Kinga gave up travelling but not her place in the world of opera. That MBA she got in France came in handy when she decided to embark on a more settled life. With a family to think about, arts administration was a great way to be practical and passionate at the same time. Kinga found an ideal situation with Houston's Ars Lyrica as their Executive Director. The Heights is as much home to Ars Lyrica as the stage at Zilka Hall. The Artistic Director, Matthew Dirst, also lives here. Many business decisions for the organization are made in the Heights at places like Antidote. Living in the Heights makes it easy to work a job that takes you to different parts of Houston as well. From home to her office in the Galleria takes Kinga 10-15 minutes and the "commute" downtown isn't even worthy of the term. Kinga made a comment that is something I often find myself saying: when you live in Montrose you feel like you are so central, so in the middle. Then you move to the Heights and realize that this is the most accessible neighborhood in Houston.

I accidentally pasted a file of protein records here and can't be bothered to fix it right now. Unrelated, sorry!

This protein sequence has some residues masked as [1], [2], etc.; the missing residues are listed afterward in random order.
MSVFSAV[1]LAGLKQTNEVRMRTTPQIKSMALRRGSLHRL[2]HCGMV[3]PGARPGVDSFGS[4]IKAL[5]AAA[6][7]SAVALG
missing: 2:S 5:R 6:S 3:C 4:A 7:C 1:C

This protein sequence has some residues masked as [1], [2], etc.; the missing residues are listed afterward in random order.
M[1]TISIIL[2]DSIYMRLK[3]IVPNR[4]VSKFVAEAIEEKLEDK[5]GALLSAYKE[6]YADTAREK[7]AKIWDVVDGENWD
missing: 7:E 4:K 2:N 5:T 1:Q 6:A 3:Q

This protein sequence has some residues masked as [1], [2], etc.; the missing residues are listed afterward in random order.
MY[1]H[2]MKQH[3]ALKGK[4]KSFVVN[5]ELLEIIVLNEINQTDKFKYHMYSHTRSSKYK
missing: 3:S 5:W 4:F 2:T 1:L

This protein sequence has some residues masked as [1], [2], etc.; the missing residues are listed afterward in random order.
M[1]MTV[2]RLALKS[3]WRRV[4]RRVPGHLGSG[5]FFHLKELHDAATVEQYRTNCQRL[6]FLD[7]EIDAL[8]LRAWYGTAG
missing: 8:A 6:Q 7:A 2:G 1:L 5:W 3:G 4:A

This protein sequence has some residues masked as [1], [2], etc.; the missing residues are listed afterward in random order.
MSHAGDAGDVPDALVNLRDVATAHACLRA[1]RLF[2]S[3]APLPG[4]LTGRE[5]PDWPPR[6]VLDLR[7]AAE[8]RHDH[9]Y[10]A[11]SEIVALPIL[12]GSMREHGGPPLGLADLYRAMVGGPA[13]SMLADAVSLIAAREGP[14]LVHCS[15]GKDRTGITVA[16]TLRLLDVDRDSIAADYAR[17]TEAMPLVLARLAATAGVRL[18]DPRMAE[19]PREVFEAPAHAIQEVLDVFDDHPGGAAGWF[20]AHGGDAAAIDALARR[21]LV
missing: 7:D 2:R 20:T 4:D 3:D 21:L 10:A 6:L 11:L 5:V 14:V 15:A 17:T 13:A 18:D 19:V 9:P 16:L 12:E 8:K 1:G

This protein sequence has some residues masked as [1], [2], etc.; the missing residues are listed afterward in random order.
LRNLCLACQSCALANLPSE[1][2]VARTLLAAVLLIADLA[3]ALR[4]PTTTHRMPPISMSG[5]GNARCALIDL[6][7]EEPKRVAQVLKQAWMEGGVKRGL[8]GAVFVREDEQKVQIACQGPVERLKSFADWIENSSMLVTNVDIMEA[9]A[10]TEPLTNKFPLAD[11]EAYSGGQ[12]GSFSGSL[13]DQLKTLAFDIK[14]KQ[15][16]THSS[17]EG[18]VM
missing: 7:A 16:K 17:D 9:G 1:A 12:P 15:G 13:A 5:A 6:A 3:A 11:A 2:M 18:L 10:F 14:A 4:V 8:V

In her life as a Heights citizen and Ars Lyrica Director, Kinga hopes to find a way to bring the two together. While the ensemble performs at places like Rienzi and Bayou Bend, Kinga would love to be able to bring early music to a greater audience by organizing concerts in less obvious places. She hopes to be able to reach out to the community and see if people would be interested in experiencing Baroque music, all played on period instruments, in intimate settings or at local events. If you know of an event or venue where some early music would be welcome, you can contact Kinga

1 comment:

  1. Very fascinating woman. When I first met Kinga, there was just "something" about her that really mesmorizes.